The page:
If you read any branding blog or how-to guide they’ll tell you the first step in a rebrand is determining if it’s really the right move for your company. If business directions or objectives are changing or you’re expanding into new markets, it might be time to rebrand. If your target audience is changing, it might be time to rebrand. If your brand was last updated in 2005 and hasn’t changed since the days of cargo pants and velour tracksuits, it’s definitely time to rebrand.

For the sake of this blog, I’m going to assume you’ve done your due diligence researching your target audience, studying your competition, and reflecting on the vibe you want your new branding to communicate to the world. You’re positive a rebrand is the right move, all your stakeholders are on board, and you’re ready to hit the ground running.

So, where do you start?


In theory, branding sounds easy. In practice, it’s not. There’s a lot of work that goes into it behind the scenes. Every aspect needs to fit together and communicate a unique identity. For rebranding, there’s the added consideration for how the current imagery and style will transition to something new.

Giving structure to a creative endeavour like branding can be challenging, so we’ve done it for you. We’ve broken down the branding process into 3 general steps, grouping tasks based on the type of thinking you’ll use. With each step centered around one objective, your process will stay streamlined and focused.

Divergent vs convergent thinking


The first step is to get divergent with your thinking and take note of every possible idea. If you find yourself prefacing with “Okay, this might be crazy, but…” then you’re doing it right. At this stage, you want to voice all options without holding anything back. You never know when inspiration will strike, and those “out there” ideas might just trigger something worth pursuing.

Get your team together, book in a good chunk of time, and start spitballing. There should be no judgment, limited explanation, and few expectations. Things might get weird but trust the process. Get every idea out in a way where everyone can see the big picture, whether it’s a whiteboard, shared spreadsheet, etc. In our office, our ideas live on the glass boardroom table. By the time we’re done brainstorming, it’s covered in words, phrases, and a healthy dose of doodling. To most people, it probably looks like mayhem, but in this case, it’s the beginning of a new brand.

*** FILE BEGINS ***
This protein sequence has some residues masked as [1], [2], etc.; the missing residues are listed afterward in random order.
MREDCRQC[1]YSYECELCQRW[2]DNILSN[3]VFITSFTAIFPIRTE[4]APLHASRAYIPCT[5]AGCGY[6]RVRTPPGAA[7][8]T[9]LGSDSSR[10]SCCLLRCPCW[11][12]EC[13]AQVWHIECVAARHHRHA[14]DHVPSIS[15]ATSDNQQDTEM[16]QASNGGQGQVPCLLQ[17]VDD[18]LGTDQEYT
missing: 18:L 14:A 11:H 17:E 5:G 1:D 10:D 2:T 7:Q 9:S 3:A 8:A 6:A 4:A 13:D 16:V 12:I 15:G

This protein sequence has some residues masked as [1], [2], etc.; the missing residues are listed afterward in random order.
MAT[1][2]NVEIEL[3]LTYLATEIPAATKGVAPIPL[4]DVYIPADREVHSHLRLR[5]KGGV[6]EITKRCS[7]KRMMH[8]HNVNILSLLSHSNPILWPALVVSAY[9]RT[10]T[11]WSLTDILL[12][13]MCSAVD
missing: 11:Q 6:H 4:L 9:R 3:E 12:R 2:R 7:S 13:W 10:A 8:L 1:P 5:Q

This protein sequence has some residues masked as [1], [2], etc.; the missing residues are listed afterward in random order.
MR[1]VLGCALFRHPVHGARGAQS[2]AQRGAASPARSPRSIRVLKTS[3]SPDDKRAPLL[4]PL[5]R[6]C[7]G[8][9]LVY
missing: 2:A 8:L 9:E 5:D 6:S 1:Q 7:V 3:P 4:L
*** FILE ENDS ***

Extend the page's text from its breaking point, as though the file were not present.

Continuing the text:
Divergent thinking on a rebrand project. Here weve written words all over our boardroom table to get all our ideas out.


Now that you’ve proposed every idea, it’s time to put your analytical hat on. The convergent stage is where you organize and evaluate your giant list into something more manageable. You’ll quickly cross off options because they’re too outside the box or they fail to communicate the right image. Turns out some of those ideas that sounded crazy were crazy, but that’s okay. It’s also okay if you run through the list without finding a clear winner. The next step will help you hone in on the best fit if you’re torn between multiple concepts.


A successful branding project will consider more than just the brand name and logo. It needs to saturate every customer touchpoint. Take some time to think about the following:

  • Brand hierarchy – If there are multiple brands within your company, how do they all relate to one another?
  • Online presence – Is the domain name available? How does the new brand change your website structure or experience?
  • Physical signage and marketing materials – How well will your brand translate across different formats and marketing channels?

Want to go deeper? With branding, there’s always more to consider. Use these three considerations as starting points then continue asking questions until you find your winner.


While these three stages will help streamline and simplify the branding process, branding will never be simple. There’s too much to consider and it’s impossible to pack it all into a single post. For example, I didn’t even touch on bringing your concept to life through the design process, or ways to maintain your brand and keep it relevant. Consider saving yourself the trouble and invest in an agency to ensure your next rebrand is one that lasts.